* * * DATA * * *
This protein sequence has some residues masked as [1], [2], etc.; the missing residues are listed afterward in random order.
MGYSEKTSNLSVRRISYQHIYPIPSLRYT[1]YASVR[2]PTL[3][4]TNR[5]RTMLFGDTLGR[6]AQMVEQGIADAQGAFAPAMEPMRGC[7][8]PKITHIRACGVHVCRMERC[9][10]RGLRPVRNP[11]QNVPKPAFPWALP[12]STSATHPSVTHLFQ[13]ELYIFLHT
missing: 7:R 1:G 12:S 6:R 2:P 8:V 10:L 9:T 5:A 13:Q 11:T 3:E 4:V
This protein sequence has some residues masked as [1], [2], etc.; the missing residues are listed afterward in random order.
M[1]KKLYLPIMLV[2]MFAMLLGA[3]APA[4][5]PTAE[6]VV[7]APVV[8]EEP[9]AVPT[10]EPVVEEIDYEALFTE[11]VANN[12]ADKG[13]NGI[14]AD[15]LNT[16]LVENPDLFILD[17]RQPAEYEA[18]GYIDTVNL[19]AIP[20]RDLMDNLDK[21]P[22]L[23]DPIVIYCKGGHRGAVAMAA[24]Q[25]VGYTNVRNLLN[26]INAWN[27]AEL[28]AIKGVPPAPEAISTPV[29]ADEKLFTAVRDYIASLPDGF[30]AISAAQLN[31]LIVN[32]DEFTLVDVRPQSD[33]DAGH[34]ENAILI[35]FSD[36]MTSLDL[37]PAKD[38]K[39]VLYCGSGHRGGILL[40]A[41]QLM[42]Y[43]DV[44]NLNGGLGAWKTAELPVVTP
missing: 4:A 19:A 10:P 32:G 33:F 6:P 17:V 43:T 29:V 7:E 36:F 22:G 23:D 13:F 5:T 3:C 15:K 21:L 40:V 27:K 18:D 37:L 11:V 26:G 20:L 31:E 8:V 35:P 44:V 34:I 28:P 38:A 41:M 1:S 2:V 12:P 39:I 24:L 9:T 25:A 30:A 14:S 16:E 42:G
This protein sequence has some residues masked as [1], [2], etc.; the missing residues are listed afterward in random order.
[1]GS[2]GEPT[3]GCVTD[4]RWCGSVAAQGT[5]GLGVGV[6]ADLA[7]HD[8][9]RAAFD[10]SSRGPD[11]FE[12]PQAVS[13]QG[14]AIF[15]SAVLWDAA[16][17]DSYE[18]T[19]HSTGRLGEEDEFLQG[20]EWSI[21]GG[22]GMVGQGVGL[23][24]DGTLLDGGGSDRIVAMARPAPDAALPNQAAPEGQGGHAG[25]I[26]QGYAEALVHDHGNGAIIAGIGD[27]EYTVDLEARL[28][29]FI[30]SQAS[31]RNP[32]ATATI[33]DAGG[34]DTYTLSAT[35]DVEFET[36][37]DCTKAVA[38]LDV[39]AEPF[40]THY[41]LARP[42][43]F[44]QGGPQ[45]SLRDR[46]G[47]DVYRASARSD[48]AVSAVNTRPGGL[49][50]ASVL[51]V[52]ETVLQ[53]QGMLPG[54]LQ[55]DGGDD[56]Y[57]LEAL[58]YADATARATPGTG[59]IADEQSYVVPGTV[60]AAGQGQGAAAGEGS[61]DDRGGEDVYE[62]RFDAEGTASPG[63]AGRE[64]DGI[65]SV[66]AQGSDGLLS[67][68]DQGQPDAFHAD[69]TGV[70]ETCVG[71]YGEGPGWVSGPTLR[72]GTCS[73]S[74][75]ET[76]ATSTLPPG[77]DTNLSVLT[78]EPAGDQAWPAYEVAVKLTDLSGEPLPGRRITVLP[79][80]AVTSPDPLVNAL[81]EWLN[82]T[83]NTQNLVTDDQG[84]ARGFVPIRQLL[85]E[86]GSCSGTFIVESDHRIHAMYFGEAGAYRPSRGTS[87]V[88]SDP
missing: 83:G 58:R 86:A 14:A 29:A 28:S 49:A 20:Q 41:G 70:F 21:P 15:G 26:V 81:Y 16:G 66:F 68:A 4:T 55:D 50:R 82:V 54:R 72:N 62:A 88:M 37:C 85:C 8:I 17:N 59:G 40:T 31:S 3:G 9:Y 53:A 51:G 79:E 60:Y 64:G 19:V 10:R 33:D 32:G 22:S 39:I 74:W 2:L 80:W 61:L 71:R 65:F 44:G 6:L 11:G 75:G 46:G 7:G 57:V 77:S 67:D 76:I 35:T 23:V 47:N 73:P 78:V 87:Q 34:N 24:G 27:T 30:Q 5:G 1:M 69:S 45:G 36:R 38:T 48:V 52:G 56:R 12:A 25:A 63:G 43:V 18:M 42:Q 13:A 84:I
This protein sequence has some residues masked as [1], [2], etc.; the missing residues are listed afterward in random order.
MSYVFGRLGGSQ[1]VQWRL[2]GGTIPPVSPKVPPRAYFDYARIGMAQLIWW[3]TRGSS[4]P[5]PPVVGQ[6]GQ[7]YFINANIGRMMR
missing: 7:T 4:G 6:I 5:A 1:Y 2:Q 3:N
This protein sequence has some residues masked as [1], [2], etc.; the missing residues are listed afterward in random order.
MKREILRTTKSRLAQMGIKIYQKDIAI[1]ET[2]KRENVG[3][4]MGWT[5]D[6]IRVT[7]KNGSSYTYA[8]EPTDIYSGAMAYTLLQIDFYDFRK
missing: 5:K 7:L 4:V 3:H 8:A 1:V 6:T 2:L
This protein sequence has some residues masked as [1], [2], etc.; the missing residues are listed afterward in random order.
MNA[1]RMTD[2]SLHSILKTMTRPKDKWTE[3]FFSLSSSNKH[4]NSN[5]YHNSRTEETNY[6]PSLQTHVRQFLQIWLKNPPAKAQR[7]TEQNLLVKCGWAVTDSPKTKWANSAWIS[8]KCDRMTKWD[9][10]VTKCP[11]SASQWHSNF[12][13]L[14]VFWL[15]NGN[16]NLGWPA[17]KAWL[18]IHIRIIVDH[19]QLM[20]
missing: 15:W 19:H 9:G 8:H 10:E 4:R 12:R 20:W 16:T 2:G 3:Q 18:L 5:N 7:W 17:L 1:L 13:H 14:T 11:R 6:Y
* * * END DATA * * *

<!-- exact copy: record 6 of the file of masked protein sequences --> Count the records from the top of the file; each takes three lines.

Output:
This protein sequence has some residues masked as [1], [2], etc.; the missing residues are listed afterward in random order.
MNA[1]RMTD[2]SLHSILKTMTRPKDKWTE[3]FFSLSSSNKH[4]NSN[5]YHNSRTEETNY[6]PSLQTHVRQFLQIWLKNPPAKAQR[7]TEQNLLVKCGWAVTDSPKTKWANSAWIS[8]KCDRMTKWD[9][10]VTKCP[11]SASQWHSNF[12][13]L[14]VFWL[15]NGN[16]NLGWPA[17]KAWL[18]IHIRIIVDH[19]QLM[20]
missing: 15:W 19:H 9:G 8:H 10:E 4:R 12:R 20:W 16:T 2:G 3:Q 18:L 5:N 7:W 17:L 1:L 13:H 14:T 11:R 6:Y